In this modern world of vast learning potentials and very troubled high schools across America, Hickman County High School has achieved a national presence of high quality ascension through a three year record that includes:
(1) 3rd in Kentucky in college and Career readiness, up from 140th the year before.
(2) Zero dropouts since the program’s implementation
(3) Expectation of over 1100 college hours earned by the end of 2012-2013 school year
(4) Over 2500 college hours earned since implementation 3 years ago.
(5) Nearly a quarter of a million dollars saved by parents of students in this program last year alone.
(6) Average student last year earned 17.5 college hours.
(7)Attendance rate was 96.98% last year, 4th in Kentucky.
The magic of what is happening at Hickman County High School is a fusion of seniors, juniors taking freshmen and sophomore level college courses through a mutual cooperation of parents, sponsors, the local board of education with college and university institutions. This fusion is one of vision and common spirit that says students in poor rural areas can achieve and become part of our nations best and brightest through hard work, determination, and individual true grit.
This fusion started three years ago with just five financial sponsors, now there are 35 putting into the pot over $60,000 dollars of seed money to make the program work. Financial support from the community makes it possible for students to take all their classes at no cost. College textbooks are supplied by the school board and college partners work with the school to make college hours more affordable.
A New Possible future for American Higher Learning
The primary reason that so many educational experts are researching Falcon Academy is that at Hickman County High School, jurors and seniors can now take duel credit high school, college and vocational education courses at the same time. Graduating from high school now also can mean that one is also a college freshman or sophomore and/or one has job training that will lead to employment upon graduation.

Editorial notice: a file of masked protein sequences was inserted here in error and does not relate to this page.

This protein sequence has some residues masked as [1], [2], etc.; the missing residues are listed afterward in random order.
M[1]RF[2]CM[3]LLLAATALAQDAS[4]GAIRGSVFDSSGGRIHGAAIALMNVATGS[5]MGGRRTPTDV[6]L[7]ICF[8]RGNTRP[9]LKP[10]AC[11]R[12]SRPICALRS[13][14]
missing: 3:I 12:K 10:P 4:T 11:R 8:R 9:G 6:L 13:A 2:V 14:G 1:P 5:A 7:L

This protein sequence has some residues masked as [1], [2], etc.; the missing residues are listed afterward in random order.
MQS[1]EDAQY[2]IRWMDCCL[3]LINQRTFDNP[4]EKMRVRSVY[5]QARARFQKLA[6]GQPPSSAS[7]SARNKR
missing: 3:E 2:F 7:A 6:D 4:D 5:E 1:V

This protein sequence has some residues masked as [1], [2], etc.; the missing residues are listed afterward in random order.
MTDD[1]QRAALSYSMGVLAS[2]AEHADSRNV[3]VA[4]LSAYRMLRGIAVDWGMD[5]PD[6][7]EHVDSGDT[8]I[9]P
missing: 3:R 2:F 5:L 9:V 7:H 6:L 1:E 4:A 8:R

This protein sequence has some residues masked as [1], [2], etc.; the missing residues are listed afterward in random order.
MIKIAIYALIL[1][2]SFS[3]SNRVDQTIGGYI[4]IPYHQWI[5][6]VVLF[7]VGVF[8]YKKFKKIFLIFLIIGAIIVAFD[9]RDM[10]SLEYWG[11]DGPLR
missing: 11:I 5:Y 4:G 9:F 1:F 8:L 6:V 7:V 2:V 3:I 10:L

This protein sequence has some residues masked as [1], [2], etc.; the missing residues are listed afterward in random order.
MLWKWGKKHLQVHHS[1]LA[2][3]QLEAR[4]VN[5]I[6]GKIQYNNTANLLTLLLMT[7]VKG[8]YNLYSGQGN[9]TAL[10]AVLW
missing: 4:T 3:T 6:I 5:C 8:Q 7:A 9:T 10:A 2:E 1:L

For college administrators, this will mean more students will stay in school. They will have already bought into the whole college dream and experience while finishing high school. Now colleges will have vast new pools of new students ready for college work.
The students’ parents also win in this deal. For them and their children, college costs less. College could even become affordable to many students who now must end college in a massive black hole of school debt.
Educational dreamers and risk takers Superintendent Kenny Wilson, Principal Larry Farley, friends like Robbie Rudolph and higher institutions that support the program are carving a modern poor rural area, a real frontier, into a geographical spot where hope, hard work, and early American spirit is once again using partnership to forge a new set of realities based upon common sense.
In the finest traditions of Steve Jobs (inventor of the Apple Computer and the Apple Experience), these leaders of a tiny county, bordering the Mississippi River in a forgotten part of America, may be building and designing the future for all American higher learning. From this humble beginning, history may record that in this place and places like it, 21st Century America finally figured out how to educate its people.